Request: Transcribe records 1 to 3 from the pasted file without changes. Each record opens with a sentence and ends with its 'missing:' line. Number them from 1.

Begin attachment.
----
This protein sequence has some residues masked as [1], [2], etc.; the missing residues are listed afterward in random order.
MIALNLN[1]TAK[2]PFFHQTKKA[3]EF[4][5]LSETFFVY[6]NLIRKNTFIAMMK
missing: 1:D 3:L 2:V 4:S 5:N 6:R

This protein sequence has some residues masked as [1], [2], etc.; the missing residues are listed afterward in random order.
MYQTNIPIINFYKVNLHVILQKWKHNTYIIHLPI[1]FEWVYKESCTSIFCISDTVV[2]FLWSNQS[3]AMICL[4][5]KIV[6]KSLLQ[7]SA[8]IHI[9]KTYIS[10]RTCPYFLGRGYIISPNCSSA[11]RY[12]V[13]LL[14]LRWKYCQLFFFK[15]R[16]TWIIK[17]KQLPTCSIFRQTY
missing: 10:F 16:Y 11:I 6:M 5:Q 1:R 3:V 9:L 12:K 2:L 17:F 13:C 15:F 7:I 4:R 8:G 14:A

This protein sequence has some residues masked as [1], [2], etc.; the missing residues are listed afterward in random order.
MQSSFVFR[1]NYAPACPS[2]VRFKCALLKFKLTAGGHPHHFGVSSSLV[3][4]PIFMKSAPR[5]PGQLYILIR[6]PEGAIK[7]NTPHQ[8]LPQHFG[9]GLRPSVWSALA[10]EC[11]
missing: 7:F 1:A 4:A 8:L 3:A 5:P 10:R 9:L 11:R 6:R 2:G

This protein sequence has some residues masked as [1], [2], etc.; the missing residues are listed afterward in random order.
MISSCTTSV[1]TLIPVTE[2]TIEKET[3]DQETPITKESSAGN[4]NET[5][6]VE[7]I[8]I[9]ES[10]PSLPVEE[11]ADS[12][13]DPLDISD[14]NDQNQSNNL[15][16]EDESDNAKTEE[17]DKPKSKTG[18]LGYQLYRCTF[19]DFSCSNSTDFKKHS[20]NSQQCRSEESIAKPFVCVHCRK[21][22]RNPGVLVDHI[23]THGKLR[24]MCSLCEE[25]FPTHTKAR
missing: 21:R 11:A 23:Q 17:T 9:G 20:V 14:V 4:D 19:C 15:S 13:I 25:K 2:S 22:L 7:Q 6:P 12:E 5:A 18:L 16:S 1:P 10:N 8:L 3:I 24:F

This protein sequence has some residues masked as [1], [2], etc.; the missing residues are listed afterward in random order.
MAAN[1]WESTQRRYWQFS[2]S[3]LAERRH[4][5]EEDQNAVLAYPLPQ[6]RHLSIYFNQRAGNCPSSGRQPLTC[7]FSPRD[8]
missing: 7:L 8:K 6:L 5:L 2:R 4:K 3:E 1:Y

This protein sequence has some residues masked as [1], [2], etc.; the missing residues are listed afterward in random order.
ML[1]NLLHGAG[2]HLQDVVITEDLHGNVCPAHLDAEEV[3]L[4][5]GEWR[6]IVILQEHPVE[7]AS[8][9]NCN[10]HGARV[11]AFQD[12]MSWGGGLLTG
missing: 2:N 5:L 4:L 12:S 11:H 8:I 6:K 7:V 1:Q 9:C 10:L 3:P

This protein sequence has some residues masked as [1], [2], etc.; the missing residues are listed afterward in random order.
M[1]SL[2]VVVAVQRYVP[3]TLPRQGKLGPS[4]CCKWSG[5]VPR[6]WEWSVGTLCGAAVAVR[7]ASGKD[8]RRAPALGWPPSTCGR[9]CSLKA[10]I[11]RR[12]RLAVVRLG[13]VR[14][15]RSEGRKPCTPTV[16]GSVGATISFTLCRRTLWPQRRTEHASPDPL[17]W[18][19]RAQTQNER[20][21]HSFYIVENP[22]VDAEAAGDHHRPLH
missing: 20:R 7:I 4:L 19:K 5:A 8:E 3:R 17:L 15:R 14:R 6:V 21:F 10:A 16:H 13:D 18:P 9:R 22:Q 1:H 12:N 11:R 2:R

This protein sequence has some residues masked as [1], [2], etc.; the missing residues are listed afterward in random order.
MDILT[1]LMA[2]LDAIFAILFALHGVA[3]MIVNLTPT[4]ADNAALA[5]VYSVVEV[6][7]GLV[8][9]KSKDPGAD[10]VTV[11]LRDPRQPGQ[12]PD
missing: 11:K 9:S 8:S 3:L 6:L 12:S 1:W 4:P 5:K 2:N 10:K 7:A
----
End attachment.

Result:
This protein sequence has some residues masked as [1], [2], etc.; the missing residues are listed afterward in random order.
MIALNLN[1]TAK[2]PFFHQTKKA[3]EF[4][5]LSETFFVY[6]NLIRKNTFIAMMK
missing: 1:D 3:L 2:V 4:S 5:N 6:R

This protein sequence has some residues masked as [1], [2], etc.; the missing residues are listed afterward in random order.
MYQTNIPIINFYKVNLHVILQKWKHNTYIIHLPI[1]FEWVYKESCTSIFCISDTVV[2]FLWSNQS[3]AMICL[4][5]KIV[6]KSLLQ[7]SA[8]IHI[9]KTYIS[10]RTCPYFLGRGYIISPNCSSA[11]RY[12]V[13]LL[14]LRWKYCQLFFFK[15]R[16]TWIIK[17]KQLPTCSIFRQTY
missing: 10:F 16:Y 11:I 6:M 5:Q 1:R 3:V 9:L 12:K 2:L 17:F 13:C 15:F 7:I 4:R 8:G 14:A

This protein sequence has some residues masked as [1], [2], etc.; the missing residues are listed afterward in random order.
MQSSFVFR[1]NYAPACPS[2]VRFKCALLKFKLTAGGHPHHFGVSSSLV[3][4]PIFMKSAPR[5]PGQLYILIR[6]PEGAIK[7]NTPHQ[8]LPQHFG[9]GLRPSVWSALA[10]EC[11]
missing: 7:F 1:A 4:A 8:L 3:A 5:P 10:R 9:L 11:R 6:R 2:G